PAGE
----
I’ve been having a hard time choosing which of the many great causes to support with our Grand Expansion party on Friday. I’ve decided to give 5% of all profits from the new training store, including class registrations, to the Deaf Dog Photo Project. Read the rest of this entry »
With BAT, we often have the student dog walk away from the trigger or decoy as a reward. But let’s say that you see some great behavior and you try to get your dog to go away, and they don’t. Does that mean that your dog doesn’t want to walk away?
* Party! Don’t forget that you are invited to our Grand Expansion Party next Friday.
Our party is next Friday, April 30th, 5-8 pm. All of our staff will be there to have fun! Come by any time throughout the party, with or without your dog – remember, not all dogs want to be at parties, even fun ones like ours. We will have free puppy play time during the whole party (20 minute limit if another dog is waiting to play), plus demos, games, door prizes, some displays by rescue groups, and more! This expansion just about coincides with our 7th anniversary. Wow!
Please forward this message on to your dog-loving friends! If you are part of a non-profit and want to display your group’s info, just let me know. Dog walkers, vets, stores, groomers, etc.: we do have a bulletin board now and can display your materials, too, if we feel confident referring to your business.
Want to stop by the new store with less hullabaloo? Our regular store hours are below:
Monday – 10 am – 9 pm
Tuesday – Thursday 5-9 pm
Saturday 9-7:30 pm
Sunday 9:30-7:30 pm
The store is at the same location as the training center, but on the south side of the building, on 9th itself. Thanks for all of the food suggestions. We have decided to not offer dog food or products that a lot of the great local stores already offer, but rather to concentrate on dog training supplies. That means we have training books, DVDs, harnesses, treats, food puzzles, life-sized stuffed dogs, and fun training gear like a remote control treat dispenser. We do sell some smaller bags of Evo to use as treats.
* Dog Aggression & Fear seminar May 28th, 6:30-8:30 pm
I just added this to the schedule yesterday, and 5 people have already registered! Sign up for this seminar if you are a trainer (or want to be), a dog walker, vet, a regular person that’s interested in dog behavior, or a student that attended Growly Dog class before we started doing BAT (Behavior Adjustment Training). This is a fairly high-level seminar, but it should be helpful for all who attend. BAT is a technique I developed to help dogs gain confidence and social skills. I will be showing video, discussing the technique, and demonstrating it live with a reactive dog. Sign up for this workshop or our other ones with Kathy Sdao and Patricia McConnell at http://doggiezen.com/workshop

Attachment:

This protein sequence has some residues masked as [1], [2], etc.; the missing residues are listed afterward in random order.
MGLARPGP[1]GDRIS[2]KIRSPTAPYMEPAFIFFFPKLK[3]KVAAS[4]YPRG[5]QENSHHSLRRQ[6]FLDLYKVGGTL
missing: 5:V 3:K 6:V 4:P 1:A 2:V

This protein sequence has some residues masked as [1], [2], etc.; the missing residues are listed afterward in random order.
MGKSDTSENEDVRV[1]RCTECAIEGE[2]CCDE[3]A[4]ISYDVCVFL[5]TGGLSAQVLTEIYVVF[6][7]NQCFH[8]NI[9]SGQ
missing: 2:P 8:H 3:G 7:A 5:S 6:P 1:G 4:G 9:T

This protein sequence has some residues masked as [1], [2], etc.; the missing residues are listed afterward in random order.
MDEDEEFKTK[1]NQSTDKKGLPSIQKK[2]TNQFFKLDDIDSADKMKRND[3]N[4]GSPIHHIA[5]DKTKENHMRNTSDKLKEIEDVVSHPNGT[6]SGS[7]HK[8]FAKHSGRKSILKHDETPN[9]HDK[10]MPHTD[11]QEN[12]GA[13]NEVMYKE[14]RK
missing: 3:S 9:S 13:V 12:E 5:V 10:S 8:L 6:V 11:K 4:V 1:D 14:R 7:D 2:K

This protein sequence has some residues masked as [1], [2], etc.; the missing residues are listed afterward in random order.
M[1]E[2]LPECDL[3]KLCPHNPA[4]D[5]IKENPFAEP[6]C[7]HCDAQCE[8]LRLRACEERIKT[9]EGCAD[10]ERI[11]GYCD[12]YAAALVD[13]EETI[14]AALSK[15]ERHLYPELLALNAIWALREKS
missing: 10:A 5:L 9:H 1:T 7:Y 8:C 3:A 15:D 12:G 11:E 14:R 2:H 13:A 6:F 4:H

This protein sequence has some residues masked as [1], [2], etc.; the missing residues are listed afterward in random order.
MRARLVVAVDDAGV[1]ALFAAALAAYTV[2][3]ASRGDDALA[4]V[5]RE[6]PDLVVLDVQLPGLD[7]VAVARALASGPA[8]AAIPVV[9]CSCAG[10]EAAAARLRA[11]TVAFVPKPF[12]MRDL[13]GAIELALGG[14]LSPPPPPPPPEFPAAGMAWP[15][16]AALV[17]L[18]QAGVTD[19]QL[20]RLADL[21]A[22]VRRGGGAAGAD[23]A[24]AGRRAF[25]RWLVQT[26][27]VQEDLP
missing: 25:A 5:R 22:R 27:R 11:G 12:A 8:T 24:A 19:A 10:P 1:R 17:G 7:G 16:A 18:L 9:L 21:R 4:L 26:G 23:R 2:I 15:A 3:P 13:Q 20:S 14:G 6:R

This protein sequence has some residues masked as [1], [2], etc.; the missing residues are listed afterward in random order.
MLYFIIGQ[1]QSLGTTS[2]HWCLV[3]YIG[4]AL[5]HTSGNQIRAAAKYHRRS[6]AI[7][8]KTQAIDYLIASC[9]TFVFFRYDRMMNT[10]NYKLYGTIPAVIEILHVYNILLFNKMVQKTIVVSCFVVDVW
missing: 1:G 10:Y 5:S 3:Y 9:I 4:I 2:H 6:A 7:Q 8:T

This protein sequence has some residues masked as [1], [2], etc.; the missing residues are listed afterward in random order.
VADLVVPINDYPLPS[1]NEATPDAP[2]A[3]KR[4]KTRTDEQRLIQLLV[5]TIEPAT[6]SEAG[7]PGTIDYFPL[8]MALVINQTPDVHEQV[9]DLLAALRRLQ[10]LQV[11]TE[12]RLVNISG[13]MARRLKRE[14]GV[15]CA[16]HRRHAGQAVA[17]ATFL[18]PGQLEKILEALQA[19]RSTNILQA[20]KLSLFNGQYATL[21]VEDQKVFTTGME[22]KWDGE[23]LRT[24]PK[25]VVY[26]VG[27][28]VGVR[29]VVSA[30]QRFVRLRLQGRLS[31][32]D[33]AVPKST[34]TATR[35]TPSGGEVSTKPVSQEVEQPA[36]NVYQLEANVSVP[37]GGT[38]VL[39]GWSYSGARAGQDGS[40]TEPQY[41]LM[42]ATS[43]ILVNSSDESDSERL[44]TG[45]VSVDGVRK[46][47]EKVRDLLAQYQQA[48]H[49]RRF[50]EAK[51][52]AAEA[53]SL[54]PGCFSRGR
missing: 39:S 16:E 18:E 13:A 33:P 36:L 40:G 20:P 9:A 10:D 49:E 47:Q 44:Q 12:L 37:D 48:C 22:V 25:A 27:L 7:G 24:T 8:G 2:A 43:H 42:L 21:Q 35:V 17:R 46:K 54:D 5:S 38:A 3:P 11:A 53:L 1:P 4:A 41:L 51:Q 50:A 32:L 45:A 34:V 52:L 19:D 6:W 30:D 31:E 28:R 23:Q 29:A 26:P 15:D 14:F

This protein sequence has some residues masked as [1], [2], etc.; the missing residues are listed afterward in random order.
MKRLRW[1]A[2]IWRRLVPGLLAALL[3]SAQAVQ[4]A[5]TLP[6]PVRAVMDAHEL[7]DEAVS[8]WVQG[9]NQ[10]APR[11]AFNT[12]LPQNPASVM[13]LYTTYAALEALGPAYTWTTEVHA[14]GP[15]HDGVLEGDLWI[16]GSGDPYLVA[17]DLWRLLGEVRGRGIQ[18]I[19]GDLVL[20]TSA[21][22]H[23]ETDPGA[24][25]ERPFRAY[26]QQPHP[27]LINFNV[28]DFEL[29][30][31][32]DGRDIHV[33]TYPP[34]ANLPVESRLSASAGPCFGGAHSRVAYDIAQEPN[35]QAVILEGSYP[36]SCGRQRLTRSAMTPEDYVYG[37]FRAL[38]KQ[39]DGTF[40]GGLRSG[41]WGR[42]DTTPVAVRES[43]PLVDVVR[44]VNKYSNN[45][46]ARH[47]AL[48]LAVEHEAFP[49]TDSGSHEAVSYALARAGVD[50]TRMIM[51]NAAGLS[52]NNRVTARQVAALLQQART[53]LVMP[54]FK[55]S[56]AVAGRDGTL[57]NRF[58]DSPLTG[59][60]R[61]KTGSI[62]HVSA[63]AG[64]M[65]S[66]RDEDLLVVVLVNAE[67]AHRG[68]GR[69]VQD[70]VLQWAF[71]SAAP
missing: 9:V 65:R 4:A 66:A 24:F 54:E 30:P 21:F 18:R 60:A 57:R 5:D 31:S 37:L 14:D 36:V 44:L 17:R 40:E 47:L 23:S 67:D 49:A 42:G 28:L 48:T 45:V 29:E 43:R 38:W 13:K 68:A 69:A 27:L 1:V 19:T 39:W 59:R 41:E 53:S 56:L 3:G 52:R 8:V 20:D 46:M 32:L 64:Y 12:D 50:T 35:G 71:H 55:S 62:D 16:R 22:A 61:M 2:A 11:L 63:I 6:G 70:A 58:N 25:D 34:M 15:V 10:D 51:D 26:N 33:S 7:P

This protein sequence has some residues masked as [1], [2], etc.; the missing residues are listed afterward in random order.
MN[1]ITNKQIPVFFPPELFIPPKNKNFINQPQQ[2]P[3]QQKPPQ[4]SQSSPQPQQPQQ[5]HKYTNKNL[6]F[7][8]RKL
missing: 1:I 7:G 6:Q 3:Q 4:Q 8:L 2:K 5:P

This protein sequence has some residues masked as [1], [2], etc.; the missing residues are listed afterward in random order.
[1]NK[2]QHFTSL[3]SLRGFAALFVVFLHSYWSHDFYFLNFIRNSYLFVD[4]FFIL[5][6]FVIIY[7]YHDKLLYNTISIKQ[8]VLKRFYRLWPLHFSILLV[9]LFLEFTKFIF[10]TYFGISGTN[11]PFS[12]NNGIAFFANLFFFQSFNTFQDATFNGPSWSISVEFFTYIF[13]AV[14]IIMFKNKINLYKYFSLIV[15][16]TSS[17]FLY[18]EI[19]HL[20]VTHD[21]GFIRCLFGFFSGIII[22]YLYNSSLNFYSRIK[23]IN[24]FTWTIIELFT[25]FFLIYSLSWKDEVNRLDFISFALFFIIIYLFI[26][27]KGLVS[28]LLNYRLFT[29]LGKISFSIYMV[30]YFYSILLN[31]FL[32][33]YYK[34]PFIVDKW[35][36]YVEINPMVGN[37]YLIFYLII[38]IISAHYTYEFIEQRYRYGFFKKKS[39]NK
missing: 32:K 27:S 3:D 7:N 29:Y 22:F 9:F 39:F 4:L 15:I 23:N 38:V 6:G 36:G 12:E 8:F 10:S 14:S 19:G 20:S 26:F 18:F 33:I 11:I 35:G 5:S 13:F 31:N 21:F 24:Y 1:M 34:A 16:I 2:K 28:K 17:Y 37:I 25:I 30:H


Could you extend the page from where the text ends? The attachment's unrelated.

* Backyard Sports & Games
This class is designed to be mostly for fun, but it also helps you and your dog become a team, using a combination of backyard agility, dog dancing, nose work/tracking, tricks, and games. This is a great way to see if your dog would enjoy one of these sports. It’s not meant for hard-core search and rescue folks or world-class agility & competitors. It’s meant as a way to expand your dog’s mind and a chance for you to have some more fun training.
Our Sunday classes are full, so we added Wednesday nights at 8 and we will probably add a daytime class start in mid-May, most likely Mondays at 1 pm. The schedule/info is at http://doggiezen.com/dreamdog/sports.php or if you’re already signed up for Dream Dog, you can log in to swap in for some of those sessions. The fun and games classes are pretty popular, so dropping in can be difficult.
* Take a fun break – watch us training puppies on King 5
If you haven’t seen us train puppies on TV yet, watch it on the home page at http://doggiezen.com In the video, I demonstrate how to teach Touch, use touch as a recall cue (come), and how to start work on heeling.
p.s. Puppy folks – I just added some more Puppy Jr. High classes, at http://ahimsadogtraining.com/class/puppy-junior-high.php Just a warning – these are popular classes and they fill quickly, so sign up when you get a chance.